In US v. Navajo Nation, the Court affirmed their decision from six years ago to limit the royalties that the Native American tribe could collect from coal deals made several decades ago. Justice Souter filed a brief concurrence, printed here in its entirety:

I am not through regretting that my position in United States v. Navajo Nation, 537 U. S. 488, 514–521 (2003) (dissenting opinion), did not carry the day. But it did not, and I agree that the precedent of that case calls for the result reached here.

In 2003, the Court held 6-3 that the Navajo had not proven a breach of trust as required by the Indian Mineral Leasing Act. Justice Ginsburg authored the majority opinion and was joined by Chief Justice Rehnquist and Justices Scalia, Kennedy, Thomas, and Breyer. Justice Souter filed a dissenting opinion that was joined by Justices Stevens and O’Connor.


Enter your email address to subscribe to this blog and receive notifications of new posts by email.

Categories

Random Posts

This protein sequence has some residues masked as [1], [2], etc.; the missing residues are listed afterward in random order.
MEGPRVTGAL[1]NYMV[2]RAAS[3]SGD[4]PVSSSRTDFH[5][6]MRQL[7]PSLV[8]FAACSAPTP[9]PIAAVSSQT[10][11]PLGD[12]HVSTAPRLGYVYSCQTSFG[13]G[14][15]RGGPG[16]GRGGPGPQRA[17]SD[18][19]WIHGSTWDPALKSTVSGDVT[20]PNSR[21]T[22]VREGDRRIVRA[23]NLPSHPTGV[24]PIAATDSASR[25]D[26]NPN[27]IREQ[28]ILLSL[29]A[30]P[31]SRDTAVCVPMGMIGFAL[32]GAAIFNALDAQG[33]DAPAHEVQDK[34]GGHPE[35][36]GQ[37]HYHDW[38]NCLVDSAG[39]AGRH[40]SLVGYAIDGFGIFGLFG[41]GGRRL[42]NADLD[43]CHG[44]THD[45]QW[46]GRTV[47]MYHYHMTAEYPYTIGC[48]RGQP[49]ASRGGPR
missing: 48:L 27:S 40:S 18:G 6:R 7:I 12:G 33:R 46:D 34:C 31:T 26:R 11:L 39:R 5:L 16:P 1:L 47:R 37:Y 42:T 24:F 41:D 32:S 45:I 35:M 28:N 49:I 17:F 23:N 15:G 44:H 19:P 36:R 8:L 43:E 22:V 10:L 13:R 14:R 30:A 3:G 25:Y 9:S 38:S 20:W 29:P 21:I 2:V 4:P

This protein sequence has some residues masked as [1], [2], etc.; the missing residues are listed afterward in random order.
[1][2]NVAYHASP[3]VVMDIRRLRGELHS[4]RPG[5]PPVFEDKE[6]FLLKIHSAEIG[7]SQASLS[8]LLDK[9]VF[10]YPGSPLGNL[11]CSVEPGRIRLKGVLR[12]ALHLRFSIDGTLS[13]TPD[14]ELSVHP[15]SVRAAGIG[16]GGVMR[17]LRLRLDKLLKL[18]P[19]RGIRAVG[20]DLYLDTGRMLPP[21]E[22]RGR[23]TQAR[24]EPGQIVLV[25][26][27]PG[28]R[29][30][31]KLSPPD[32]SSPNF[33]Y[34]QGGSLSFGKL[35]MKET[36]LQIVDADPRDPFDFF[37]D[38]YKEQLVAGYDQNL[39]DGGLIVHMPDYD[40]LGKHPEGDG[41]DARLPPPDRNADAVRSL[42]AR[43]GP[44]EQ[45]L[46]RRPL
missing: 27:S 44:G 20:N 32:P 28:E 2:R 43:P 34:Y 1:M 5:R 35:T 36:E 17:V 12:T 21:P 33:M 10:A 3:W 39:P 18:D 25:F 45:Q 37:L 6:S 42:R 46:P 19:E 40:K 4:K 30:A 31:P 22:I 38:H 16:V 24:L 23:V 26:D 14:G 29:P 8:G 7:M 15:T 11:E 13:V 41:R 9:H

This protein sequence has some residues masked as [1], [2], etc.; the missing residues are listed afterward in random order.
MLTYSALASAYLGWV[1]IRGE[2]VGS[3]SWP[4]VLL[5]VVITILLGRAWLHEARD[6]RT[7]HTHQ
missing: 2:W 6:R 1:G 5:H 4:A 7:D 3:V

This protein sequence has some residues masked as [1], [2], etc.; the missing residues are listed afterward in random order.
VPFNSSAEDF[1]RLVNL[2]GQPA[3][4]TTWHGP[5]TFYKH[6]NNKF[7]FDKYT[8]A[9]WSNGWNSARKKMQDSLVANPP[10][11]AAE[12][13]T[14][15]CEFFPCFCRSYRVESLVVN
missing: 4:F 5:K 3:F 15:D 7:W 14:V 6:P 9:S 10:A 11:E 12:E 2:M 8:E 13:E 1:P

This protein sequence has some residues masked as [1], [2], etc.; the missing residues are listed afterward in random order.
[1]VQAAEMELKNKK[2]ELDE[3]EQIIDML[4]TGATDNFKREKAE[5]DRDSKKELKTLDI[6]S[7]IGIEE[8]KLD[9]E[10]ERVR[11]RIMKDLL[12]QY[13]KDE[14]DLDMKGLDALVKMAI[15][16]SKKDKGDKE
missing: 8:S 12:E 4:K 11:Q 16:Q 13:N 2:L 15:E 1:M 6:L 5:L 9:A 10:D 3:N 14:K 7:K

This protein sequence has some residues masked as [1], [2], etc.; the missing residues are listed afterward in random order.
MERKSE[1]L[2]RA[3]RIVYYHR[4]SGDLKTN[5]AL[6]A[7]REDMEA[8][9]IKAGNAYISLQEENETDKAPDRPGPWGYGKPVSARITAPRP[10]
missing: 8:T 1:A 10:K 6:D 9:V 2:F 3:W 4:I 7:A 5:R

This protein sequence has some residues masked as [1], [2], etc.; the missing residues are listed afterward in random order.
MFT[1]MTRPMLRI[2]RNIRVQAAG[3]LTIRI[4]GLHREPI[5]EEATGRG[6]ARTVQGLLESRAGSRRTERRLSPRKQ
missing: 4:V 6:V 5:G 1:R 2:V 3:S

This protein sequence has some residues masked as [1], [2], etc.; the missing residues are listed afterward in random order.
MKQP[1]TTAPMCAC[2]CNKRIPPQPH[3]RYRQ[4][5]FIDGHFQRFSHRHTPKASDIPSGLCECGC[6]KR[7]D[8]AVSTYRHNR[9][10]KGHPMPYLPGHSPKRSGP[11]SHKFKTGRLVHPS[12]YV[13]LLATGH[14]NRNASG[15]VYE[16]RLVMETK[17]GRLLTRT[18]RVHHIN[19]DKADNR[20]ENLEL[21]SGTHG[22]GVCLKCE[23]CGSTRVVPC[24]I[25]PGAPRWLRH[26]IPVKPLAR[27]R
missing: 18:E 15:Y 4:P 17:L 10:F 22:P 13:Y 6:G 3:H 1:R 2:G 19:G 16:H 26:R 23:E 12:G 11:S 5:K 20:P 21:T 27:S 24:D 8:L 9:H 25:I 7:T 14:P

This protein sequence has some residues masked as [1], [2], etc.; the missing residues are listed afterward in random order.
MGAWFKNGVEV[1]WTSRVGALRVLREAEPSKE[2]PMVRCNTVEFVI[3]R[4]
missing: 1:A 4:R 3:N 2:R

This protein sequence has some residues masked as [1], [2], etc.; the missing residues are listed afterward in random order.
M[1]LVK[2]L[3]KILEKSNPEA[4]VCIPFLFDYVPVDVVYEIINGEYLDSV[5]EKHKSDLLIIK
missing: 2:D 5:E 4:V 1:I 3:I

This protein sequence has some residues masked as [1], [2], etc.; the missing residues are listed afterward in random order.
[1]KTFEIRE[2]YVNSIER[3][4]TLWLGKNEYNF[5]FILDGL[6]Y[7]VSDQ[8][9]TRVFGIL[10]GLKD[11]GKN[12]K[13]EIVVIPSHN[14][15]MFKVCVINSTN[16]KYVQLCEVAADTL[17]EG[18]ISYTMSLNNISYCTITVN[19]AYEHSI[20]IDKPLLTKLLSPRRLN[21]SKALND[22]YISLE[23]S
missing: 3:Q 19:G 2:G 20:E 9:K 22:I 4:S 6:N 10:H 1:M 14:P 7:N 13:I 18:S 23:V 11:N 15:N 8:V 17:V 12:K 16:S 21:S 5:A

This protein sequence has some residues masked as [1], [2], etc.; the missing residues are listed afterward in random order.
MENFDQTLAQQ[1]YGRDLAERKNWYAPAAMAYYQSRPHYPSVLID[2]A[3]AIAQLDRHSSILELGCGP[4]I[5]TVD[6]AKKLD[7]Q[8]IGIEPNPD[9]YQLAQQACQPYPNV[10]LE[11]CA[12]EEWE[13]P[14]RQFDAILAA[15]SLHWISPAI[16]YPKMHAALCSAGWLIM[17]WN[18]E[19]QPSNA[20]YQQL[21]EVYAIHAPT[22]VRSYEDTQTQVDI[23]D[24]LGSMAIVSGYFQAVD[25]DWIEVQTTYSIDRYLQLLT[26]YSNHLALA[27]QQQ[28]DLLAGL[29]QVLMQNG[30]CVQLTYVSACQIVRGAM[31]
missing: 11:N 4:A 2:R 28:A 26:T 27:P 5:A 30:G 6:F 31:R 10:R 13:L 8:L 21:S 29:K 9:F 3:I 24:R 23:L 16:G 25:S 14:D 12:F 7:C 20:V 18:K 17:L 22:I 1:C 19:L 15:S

• Updated Advocate Scorecard (OT00-10): The Court's hearing list for this month completes the list of attorneys who will argue before the Supreme Court during October Term 2010. I'...
  • OT 08 Term Statistics: With the release of several opinions this week, the Court has now released 26 opinions for the term. Its time to take a look at some of the ...
  • Justice Thomas' History at Oral Argument: The big news in the world of the Supreme Court today is that Justice Thomas finally spoke at oral argument. It is not clear exactly what he ...
  • Change is Fun But...: I'm sad to see Justice Stevens leave the Court for a variety of reasons that have been well documented by people smarter than me. I'm also e...
  • Advocate Watch: With the Term quickly approaching it's midway point, we can take a look at which advocates have made the biggest mark on the Term. Hearing L...